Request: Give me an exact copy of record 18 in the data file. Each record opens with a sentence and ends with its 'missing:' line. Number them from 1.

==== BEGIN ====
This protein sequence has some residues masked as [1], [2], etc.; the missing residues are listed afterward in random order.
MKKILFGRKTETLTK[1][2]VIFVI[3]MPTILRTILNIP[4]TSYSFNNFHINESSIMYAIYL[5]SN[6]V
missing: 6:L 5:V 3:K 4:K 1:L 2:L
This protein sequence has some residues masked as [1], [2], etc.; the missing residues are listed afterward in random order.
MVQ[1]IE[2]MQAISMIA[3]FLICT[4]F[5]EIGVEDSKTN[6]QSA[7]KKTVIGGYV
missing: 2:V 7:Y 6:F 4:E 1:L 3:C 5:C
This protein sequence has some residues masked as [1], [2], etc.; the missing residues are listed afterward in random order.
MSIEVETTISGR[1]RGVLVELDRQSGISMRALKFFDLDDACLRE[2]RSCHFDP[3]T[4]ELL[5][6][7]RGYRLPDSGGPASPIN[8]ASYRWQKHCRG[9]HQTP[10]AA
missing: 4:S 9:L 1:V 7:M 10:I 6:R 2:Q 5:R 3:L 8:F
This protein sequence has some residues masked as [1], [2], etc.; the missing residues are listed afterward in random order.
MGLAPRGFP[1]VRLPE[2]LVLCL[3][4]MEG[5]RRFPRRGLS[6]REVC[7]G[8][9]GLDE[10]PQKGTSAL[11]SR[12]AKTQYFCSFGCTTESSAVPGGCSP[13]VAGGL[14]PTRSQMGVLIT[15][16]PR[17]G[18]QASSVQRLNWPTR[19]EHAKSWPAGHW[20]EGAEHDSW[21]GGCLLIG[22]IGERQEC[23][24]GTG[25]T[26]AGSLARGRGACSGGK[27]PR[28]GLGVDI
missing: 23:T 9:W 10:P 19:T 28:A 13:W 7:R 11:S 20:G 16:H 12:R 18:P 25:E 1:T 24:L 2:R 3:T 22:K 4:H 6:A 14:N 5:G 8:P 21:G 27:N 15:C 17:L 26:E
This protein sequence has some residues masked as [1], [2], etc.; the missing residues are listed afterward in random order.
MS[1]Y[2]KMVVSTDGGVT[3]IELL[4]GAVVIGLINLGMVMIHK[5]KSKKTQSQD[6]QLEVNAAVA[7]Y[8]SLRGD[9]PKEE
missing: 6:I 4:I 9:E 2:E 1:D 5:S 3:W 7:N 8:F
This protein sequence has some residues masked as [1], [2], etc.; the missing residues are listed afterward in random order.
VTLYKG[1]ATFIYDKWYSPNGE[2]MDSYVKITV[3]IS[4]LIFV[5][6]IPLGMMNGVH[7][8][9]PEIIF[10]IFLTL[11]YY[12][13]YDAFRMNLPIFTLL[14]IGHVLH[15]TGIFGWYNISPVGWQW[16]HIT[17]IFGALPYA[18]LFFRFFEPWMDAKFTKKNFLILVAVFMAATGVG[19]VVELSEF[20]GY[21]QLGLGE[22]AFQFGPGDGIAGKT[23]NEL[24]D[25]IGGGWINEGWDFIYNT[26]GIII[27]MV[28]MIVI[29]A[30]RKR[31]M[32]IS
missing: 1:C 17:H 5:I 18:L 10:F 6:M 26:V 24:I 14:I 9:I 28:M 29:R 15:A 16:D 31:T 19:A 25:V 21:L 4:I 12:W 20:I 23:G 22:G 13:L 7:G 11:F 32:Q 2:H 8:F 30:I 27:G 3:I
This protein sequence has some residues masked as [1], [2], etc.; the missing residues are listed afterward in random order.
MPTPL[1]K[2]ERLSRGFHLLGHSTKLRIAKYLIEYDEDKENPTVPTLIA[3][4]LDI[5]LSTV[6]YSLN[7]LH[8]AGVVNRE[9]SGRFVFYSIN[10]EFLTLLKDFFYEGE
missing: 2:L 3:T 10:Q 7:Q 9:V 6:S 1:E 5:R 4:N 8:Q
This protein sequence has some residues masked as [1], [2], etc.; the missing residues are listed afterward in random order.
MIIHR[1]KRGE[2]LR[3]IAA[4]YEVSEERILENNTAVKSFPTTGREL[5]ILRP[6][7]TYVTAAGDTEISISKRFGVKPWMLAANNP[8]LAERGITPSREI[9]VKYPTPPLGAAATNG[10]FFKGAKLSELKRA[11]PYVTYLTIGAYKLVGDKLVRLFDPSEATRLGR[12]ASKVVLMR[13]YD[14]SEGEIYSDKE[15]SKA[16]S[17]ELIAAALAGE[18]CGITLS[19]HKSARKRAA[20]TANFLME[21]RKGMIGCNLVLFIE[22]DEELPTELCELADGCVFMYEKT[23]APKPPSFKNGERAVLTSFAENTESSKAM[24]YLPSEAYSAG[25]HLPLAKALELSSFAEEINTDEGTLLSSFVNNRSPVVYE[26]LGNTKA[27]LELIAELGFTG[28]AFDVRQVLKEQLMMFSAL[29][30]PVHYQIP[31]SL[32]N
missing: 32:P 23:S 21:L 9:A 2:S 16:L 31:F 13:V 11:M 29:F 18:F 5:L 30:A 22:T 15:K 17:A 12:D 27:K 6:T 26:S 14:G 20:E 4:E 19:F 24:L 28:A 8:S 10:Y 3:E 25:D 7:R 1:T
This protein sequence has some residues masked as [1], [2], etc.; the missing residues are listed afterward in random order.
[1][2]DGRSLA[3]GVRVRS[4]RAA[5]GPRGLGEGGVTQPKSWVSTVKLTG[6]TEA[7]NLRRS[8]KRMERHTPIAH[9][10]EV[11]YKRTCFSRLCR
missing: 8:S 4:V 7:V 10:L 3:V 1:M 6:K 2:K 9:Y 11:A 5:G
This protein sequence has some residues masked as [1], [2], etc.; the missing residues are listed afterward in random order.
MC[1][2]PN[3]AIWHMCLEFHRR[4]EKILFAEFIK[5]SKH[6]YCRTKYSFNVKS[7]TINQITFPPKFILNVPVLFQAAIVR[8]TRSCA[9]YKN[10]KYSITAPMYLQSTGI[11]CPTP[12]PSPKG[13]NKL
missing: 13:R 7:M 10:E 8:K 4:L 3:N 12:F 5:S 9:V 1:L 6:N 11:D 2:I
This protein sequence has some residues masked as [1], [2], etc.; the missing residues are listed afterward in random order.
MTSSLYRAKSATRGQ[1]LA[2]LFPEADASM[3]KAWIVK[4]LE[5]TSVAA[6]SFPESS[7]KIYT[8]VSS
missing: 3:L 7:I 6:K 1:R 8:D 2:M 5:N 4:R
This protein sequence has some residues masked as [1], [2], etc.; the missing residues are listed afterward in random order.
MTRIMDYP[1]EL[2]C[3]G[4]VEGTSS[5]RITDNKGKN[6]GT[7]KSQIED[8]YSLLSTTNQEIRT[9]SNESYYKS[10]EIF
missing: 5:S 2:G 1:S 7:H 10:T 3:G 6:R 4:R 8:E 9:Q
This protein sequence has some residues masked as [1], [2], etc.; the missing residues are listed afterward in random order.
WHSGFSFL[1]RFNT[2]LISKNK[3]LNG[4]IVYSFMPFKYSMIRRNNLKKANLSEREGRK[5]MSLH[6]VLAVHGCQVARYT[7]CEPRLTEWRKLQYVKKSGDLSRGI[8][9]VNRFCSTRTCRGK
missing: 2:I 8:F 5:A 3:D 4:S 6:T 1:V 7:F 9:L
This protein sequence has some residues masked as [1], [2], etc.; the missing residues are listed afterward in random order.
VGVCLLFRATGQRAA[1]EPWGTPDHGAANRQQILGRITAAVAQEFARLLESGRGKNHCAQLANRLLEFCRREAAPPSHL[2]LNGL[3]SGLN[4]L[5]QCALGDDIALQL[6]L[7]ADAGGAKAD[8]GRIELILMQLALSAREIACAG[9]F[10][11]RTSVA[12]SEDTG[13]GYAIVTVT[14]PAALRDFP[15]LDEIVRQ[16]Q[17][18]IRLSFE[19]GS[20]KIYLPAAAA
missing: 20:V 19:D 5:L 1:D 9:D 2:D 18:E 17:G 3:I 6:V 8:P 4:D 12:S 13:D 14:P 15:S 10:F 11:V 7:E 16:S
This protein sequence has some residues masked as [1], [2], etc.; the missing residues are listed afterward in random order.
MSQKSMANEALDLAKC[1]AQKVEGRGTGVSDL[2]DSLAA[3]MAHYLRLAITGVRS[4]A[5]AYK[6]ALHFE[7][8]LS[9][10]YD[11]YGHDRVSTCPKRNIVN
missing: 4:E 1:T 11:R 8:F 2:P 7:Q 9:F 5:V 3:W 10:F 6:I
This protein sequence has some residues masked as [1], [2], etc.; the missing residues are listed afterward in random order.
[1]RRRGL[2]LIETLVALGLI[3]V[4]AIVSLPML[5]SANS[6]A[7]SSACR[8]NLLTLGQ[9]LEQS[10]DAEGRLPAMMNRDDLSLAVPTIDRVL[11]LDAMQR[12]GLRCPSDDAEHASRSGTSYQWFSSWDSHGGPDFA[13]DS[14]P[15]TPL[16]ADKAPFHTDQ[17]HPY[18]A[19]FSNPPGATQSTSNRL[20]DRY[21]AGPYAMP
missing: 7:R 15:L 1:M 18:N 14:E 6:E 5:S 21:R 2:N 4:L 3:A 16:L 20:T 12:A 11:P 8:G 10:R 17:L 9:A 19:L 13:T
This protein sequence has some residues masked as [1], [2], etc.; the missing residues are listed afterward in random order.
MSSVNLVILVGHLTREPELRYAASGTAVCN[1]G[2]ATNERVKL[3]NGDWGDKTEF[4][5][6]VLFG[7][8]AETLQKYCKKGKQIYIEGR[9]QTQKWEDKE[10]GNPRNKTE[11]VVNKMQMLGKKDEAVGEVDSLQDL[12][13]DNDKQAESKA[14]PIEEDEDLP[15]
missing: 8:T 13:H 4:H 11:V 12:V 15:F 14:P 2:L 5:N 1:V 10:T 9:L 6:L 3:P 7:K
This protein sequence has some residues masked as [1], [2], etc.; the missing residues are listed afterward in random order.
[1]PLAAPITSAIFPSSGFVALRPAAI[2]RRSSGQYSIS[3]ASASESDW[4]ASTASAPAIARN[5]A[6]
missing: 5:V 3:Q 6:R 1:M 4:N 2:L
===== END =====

This protein sequence has some residues masked as [1], [2], etc.; the missing residues are listed afterward in random order.
[1]PLAAPITSAIFPSSGFVALRPAAI[2]RRSSGQYSIS[3]ASASESDW[4]ASTASAPAIARN[5]A[6]
missing: 5:V 3:Q 6:R 1:M 4:N 2:L